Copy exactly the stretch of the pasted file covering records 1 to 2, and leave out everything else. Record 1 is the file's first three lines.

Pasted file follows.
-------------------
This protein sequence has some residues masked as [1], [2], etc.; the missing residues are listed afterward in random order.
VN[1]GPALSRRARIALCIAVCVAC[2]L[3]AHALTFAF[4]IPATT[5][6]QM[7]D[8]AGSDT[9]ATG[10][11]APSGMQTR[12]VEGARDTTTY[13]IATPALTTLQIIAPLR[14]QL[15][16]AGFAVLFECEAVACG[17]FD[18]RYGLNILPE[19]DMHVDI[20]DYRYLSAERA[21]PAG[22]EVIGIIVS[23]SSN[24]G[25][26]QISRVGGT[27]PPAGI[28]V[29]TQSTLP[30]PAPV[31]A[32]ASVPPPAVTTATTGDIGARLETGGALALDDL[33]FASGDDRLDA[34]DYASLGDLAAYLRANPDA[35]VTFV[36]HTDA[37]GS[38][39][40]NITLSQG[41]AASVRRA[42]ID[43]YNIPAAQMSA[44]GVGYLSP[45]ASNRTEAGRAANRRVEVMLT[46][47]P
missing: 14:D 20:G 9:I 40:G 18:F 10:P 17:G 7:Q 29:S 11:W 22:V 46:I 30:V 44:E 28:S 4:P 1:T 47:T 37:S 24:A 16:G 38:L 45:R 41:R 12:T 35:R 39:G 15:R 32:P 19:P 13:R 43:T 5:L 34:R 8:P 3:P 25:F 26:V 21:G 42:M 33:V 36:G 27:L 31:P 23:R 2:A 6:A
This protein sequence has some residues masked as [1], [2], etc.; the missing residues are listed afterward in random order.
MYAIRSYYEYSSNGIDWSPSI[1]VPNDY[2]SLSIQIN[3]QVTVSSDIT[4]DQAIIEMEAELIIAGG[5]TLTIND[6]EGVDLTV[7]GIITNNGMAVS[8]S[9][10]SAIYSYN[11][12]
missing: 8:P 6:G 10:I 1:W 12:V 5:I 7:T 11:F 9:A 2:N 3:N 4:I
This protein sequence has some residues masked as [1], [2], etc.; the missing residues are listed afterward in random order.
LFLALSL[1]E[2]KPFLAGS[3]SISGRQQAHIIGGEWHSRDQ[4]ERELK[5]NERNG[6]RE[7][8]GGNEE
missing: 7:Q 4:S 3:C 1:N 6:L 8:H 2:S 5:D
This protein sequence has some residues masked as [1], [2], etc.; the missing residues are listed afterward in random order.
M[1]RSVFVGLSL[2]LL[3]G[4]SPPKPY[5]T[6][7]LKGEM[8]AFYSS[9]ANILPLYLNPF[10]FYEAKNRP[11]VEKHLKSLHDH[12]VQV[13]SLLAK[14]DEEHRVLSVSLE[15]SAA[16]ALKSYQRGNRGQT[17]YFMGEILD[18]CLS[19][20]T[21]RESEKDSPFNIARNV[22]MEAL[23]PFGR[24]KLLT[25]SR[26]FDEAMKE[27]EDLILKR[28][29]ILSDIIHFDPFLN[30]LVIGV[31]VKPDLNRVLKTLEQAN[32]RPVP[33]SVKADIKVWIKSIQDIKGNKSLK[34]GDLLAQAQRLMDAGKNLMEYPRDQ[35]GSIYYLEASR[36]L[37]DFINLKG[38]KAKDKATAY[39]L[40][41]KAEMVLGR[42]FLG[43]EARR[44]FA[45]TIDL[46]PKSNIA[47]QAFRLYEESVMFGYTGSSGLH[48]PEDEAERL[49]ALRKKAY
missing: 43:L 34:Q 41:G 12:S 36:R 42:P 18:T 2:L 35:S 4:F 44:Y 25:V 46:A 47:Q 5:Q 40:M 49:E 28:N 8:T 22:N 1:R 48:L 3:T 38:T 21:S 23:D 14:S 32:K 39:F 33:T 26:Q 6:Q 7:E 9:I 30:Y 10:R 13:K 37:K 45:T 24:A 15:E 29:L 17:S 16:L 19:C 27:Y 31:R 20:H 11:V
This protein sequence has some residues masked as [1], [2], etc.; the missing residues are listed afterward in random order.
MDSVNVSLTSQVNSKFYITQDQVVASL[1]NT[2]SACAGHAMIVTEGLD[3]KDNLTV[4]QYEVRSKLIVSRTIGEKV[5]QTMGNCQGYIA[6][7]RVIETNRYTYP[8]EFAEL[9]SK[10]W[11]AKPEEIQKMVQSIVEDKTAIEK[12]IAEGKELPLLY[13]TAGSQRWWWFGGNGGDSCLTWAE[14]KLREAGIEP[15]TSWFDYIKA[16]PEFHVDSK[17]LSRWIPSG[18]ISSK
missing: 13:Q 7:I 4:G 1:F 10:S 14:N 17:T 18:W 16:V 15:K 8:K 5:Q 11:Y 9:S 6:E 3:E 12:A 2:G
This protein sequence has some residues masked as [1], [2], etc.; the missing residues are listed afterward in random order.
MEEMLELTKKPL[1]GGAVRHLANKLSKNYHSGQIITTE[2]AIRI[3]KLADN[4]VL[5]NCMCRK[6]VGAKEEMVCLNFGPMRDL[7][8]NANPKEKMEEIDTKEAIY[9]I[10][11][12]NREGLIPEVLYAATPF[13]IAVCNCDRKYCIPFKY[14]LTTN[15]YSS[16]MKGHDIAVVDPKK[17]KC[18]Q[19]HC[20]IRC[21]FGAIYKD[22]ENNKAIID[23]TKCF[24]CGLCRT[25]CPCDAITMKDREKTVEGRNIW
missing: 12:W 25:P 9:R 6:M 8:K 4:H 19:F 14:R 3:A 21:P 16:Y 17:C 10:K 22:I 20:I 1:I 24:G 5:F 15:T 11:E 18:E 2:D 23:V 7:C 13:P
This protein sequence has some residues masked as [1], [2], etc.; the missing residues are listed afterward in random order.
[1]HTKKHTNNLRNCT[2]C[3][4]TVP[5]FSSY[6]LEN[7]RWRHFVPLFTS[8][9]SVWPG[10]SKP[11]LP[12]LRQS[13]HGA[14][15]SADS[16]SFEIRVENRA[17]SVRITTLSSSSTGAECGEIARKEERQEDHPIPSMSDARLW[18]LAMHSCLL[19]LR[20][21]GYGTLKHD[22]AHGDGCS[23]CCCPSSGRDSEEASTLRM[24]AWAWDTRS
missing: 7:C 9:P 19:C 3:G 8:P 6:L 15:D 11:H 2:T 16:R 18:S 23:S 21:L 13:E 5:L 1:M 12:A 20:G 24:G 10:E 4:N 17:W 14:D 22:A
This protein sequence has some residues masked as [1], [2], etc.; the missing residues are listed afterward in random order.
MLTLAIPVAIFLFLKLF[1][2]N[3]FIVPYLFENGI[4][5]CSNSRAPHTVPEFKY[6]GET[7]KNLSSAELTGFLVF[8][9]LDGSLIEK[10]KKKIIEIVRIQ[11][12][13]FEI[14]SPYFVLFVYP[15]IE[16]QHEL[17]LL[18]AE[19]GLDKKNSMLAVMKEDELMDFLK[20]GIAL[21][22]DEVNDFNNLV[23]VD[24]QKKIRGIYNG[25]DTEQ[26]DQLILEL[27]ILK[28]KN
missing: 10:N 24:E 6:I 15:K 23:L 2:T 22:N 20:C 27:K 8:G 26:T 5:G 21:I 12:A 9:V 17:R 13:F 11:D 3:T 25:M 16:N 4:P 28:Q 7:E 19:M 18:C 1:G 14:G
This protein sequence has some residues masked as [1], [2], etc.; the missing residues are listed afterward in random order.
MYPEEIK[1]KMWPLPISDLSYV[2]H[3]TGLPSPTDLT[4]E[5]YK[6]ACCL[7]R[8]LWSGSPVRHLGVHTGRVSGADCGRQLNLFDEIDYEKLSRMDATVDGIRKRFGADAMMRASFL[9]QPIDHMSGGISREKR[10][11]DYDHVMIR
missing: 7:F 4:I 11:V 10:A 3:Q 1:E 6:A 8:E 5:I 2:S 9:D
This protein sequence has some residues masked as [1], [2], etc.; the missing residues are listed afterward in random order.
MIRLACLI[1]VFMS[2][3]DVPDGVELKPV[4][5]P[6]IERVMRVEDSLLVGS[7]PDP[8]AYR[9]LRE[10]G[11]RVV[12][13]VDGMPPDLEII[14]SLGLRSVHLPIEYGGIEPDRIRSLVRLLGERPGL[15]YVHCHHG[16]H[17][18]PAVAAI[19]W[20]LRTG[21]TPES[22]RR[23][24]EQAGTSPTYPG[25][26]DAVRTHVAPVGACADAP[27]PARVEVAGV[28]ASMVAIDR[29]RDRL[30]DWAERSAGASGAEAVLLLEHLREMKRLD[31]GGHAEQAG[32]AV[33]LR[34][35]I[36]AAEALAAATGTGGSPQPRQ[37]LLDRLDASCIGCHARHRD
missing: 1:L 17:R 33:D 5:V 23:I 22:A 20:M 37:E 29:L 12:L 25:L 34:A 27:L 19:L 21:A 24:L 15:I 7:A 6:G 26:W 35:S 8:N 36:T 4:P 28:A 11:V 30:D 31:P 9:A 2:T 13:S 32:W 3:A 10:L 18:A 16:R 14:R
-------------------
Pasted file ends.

This protein sequence has some residues masked as [1], [2], etc.; the missing residues are listed afterward in random order.
VN[1]GPALSRRARIALCIAVCVAC[2]L[3]AHALTFAF[4]IPATT[5][6]QM[7]D[8]AGSDT[9]ATG[10][11]APSGMQTR[12]VEGARDTTTY[13]IATPALTTLQIIAPLR[14]QL[15][16]AGFAVLFECEAVACG[17]FD[18]RYGLNILPE[19]DMHVDI[20]DYRYLSAERA[21]PAG[22]EVIGIIVS[23]SSN[24]G[25][26]QISRVGGT[27]PPAGI[28]V[29]TQSTLP[30]PAPV[31]A[32]ASVPPPAVTTATTGDIGARLETGGALALDDL[33]FASGDDRLDA[34]DYASLGDLAAYLRANPDA[35]VTFV[36]HTDA[37]GS[38][39][40]NITLSQG[41]AASVRRA[42]ID[43]YNIPAAQMSA[44]GVGYLSP[45]ASNRTEAGRAANRRVEVMLT[46][47]P
missing: 14:D 20:G 9:I 40:G 18:F 10:P 17:G 7:Q 29:S 11:W 22:V 46:I 30:V 44:E 28:S 4:P 1:T 47:T 37:S 24:A 16:G 38:L 45:R 41:R 12:T 35:R 39:G 15:R 32:P 19:P 13:R 43:T 5:L 34:R 8:P 3:P 25:F 26:V 21:G 42:M 33:V 36:G 27:L 31:P 23:R 2:A 6:A
This protein sequence has some residues masked as [1], [2], etc.; the missing residues are listed afterward in random order.
MYAIRSYYEYSSNGIDWSPSI[1]VPNDY[2]SLSIQIN[3]QVTVSSDIT[4]DQAIIEMEAELIIAGG[5]TLTIND[6]EGVDLTV[7]GIITNNGMAVS[8]S[9][10]SAIYSYN[11][12]
missing: 8:P 6:G 10:I 1:W 12:V 5:I 7:T 11:F 9:A 2:N 3:N 4:I